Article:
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Therapy Benefits for mental health & relationships


Relationships can be complicated as it is, but adding mental health makes them harder to navigate. Prioritizing your mental health is crucial to creating a relationship that is more accessible and more long-lasting. Typically, we see a lack of attention toward mental health in men & women, which affects many romantic and platonic relationships. Being open with your partner about your struggles opens a gate of communication and trust in the relationship. Along with that, going to therapy will benefit from their connections with friends, family, and partners and their relationship with themselves.


A Guide to Constructing an Open Conversation with a Partner

Mental health can be a touchy subject, especially when it comes to communicating struggles with a partner. There are many ‘what ifs’ that can arise in thoughts before having a difficult conversation. Each relationship is different, which causes each discussion to go differently than others, but here are some general guidelines to keep in mind so the conversation will flow more seamlessly.


As a first step, it's crucial to start the conversation. If you notice your partner acting differently, do not be afraid to bring up the subject delicately, healthy relationships rely on open communication. On the reverse end of it, if you are the one struggling, sit with your partner and let them know you haven’t been feeling like yourself recently. Both of these options of initial conversation must start in a non-attacking or concerning way.


Secondly, seeking professional help could be therapy individually or together. Depending on the situation, sometimes couples therapy is the best option, but other times the two individuals need to work and talk through things on their own. Other times, it may only be one of the two who needs professional help. In this kind of situation, it is important for the other person in the relationship to be encouraging and supportive.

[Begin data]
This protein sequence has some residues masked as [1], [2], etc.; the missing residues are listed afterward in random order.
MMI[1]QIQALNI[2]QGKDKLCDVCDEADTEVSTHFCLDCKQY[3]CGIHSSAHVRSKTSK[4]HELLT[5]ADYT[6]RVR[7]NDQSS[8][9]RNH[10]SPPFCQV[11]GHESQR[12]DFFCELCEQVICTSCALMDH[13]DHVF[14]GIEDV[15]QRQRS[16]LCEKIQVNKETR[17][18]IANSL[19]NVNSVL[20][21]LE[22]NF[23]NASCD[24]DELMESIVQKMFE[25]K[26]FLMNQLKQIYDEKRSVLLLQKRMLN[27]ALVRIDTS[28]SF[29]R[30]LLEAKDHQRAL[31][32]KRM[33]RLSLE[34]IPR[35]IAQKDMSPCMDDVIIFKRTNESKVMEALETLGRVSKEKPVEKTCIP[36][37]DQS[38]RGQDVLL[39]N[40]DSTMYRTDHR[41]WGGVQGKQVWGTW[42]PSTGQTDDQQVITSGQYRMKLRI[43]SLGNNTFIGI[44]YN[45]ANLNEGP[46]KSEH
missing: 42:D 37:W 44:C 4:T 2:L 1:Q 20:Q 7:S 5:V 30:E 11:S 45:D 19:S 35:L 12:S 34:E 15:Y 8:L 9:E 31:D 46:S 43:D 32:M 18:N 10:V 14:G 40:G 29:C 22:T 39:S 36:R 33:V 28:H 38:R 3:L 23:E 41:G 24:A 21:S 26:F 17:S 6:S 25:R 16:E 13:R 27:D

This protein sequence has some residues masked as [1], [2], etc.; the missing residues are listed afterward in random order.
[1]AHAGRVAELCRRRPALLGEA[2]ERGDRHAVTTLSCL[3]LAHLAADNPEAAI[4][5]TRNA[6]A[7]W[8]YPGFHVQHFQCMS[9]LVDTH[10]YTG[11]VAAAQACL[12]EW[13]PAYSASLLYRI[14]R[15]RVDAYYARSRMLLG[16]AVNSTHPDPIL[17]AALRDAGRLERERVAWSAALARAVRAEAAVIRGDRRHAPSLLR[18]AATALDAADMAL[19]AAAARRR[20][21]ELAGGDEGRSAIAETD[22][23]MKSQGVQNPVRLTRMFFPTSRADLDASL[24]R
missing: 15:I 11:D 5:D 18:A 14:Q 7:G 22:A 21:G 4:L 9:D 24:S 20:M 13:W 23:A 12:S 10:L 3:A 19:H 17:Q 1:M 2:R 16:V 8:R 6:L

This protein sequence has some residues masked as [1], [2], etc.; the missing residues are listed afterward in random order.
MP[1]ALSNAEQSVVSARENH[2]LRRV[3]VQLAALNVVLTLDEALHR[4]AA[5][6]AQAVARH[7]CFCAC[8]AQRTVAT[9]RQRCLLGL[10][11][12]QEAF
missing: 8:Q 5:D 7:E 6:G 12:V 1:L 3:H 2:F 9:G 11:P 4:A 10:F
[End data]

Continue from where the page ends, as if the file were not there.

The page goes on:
The third step is to listen; this mostly applies to the partner who is not expressing their mental health struggles but can also apply to the other person. Listening is just as important as talking in this conversation; truly listening to your partner will better help you understand their situation. The next step goes hand in hand with the previous one, asking questions during the discussions. Questions can be a little tricky because, with the slightly wrong tone or wording, they can be taken out of context. For example, if your partner says, “I don’t feel like I’m good enough for you,” instead of saying, “Of course you are, why would you think that?” try, “What makes you feel this way?” instead. This question acknowledges their feelings without saying the contrary and making them feel invalidated. It also shows you are willing to change if you’re doing something to make them feel this way.


The Importance of ‘Loving Yourself’ in Mental Health & Relationships


Everyone knows the saying, “You can’t love someone until you love yourself,” which I believe is absolutely true. The saying gets confused often because people may think ‘loving yourself’ means you have to be the most confident, self-assured, perfect human being. This is not the case at all; ' loving yourself’ can be very simple, but the media has made it more complex.


Of course, confidence is a big part of loving yourself, but this isn’t going to come overnight. The most uncomplicated way to gain more confidence and eventually ‘love yourself’ is to take care of your mind and body simply. For example, working out, eating more balanced, drinking more water, creating a morning routine, going to therapy, reading more books, spending time outside and off your phone, and so much more. The most basic actions can cause a world of difference in someone’s mental health. Once you create a routine, form habits you enjoy, and start taking care of yourself, relationships with other people become much easier.


What are the benefits of going to therapy?

There are an overwhelming amount of benefits of therapy. Some of the benefits included finding answers and solutions, increased awareness, work stress, coping tools, someone to confide in, life roles, masculinity, and many more. Finding answers and solutions is a big reason most people go to therapy because it’s hard to navigate mental health alone or through the internet. Having a trained, licensed therapist give you the answers you’ve been looking for and solutions to ease those answers makes a world of difference. The benefits listed here are just a few broad reasons for men to take part in therapy, but through time they will discover more personal meanings behind it.


If you are facing difficulties in maintaining a balance between your relationship & It is creating mental health issues for you or your loved ones, talk to your mental health professionals or therapist. You can consult counselors from Project C Foundation.


Written By:

Alexis Stewart


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